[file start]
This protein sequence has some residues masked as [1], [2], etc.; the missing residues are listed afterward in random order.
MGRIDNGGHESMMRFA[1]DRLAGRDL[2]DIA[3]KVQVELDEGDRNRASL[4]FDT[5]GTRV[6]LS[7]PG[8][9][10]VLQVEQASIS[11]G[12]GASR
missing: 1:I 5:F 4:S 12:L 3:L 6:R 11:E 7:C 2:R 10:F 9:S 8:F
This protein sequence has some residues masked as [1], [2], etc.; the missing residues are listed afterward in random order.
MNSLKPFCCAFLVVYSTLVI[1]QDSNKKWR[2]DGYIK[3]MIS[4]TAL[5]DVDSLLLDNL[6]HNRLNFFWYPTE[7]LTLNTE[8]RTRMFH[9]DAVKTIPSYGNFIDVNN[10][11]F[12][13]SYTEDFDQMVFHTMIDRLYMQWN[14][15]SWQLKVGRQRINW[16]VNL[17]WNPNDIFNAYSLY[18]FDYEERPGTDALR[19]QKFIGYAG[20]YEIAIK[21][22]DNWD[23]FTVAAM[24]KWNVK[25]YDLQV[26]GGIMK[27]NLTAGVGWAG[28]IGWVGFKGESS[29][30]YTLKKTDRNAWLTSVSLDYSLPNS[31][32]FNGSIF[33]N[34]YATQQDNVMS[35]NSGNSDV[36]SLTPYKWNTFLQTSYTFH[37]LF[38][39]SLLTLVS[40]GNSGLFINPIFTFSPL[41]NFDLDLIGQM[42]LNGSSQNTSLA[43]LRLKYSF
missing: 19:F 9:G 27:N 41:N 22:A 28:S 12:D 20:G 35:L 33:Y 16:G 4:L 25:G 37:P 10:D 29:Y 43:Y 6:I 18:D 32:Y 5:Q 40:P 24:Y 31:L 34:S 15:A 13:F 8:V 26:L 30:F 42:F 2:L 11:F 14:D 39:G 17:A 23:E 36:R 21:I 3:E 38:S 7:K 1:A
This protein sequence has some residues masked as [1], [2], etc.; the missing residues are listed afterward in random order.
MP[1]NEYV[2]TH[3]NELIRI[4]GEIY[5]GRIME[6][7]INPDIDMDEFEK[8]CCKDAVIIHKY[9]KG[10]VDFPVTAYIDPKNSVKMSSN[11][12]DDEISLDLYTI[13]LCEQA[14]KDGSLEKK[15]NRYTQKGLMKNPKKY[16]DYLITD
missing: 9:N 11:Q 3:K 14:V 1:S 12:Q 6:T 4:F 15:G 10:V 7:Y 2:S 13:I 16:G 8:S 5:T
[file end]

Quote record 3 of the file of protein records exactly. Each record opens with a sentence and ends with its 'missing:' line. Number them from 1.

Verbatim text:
This protein sequence has some residues masked as [1], [2], etc.; the missing residues are listed afterward in random order.
MP[1]NEYV[2]TH[3]NELIRI[4]GEIY[5]GRIME[6][7]INPDIDMDEFEK[8]CCKDAVIIHKY[9]KG[10]VDFPVTAYIDPKNSVKMSSN[11][12]DDEISLDLYTI[13]LCEQA[14]KDGSLEKK[15]NRYTQKGLMKNPKKY[16]DYLITD
missing: 9:N 11:Q 3:K 14:V 1:S 12:Q 6:T 4:F 15:G 10:V 7:Y 2:S 13:I 16:G 8:S 5:T